Personalisation is the latest industry buzzword but marketers need to think carefully about whether this is really their best strategy – and they can only do that by investing in the required analytics and asking hard questions about their data quality and capabilities.
Writing in the current Admap, the focus of which is personalisation, Christian Polman, chief strategy officer at Ebiquity, acknowledges how the marketing landscape has changed dramatically in recent years so that “mass personalisation at scale is now a reality”.
More brands are doing it and many report higher ROI as a result, but many also conceded that “bad data” has prevented them from providing suitable, personalised experiences.
Before investing heavily in personalisation, Polman recommends that marketers invest in analytics – including econometric modelling – “to understand when, in which media, and what scale of budgets they should put behind personalisation”.
“Getting analytics right overall is more important to CMOs than personalisation,” he adds: “if you don’t get the analytics right, then you won’t know how effective personalisation may be.”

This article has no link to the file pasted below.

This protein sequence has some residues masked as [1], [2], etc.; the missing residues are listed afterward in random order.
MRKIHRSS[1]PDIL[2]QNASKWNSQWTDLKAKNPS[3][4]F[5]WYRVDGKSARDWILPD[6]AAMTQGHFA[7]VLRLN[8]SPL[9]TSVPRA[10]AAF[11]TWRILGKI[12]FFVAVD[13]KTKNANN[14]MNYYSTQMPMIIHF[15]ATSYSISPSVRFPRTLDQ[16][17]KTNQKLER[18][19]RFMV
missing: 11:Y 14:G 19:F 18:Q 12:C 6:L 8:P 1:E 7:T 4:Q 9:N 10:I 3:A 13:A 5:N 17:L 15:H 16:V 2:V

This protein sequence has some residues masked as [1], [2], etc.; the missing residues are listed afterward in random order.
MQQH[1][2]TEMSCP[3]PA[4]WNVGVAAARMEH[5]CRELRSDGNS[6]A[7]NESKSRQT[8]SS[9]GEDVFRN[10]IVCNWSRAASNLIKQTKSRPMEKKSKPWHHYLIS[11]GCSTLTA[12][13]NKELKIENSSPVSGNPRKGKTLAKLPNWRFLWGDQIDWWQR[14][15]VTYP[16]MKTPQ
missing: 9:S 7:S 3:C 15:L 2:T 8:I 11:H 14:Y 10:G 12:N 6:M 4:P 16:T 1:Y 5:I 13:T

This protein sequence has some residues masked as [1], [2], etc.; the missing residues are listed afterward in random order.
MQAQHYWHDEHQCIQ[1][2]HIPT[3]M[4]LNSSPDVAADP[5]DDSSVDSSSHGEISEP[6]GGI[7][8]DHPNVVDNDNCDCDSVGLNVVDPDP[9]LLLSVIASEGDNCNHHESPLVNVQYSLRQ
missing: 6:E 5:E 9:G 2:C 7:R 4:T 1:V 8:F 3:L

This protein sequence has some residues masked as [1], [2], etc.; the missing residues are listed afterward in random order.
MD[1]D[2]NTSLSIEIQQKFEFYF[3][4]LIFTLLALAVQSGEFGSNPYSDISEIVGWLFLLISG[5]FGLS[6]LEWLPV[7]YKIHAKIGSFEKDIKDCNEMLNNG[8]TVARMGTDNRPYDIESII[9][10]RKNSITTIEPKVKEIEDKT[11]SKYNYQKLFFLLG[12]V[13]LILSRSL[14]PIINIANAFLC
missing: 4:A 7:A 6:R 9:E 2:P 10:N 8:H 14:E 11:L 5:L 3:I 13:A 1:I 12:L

Questions to ask include:
- How good is the data you are using to personalise your brand’s customer experiences?
- Do you have the capabilities to deliver truly personalised communication?
- Is your central brand idea sufficiently flexible to stretch in multiple different ways?
- Do you have the right people in place to handle personalisation, both at your agency and in-house?
- To what extent do customers in your sector value and act upon personalisation?
- What’s the alternative to personalisation for your brand?
But he also notes that “often, cost-effective reach is much more important than – for example – using AI to target individuals with dynamically-served, tailored creative”.
Ebiquity and Radiocentre’s Re-evaluating Media report detailed how marketers frequently overestimate the ROI and impact of highly-personalisable, digital media channels, while underestimating the ability of traditional channels including TV, press, and radio to deliver mass audiences, at scale, and more effectively than micro-personalisation.
Personalisation can fail to deliver the promised returns because it fails to account for all the input costs, Polman warns. “Meantime, wastage in mass marketing isn’t nearly as significant as many – including those in the personalisation business – claim it to be.”
Sourced from Admap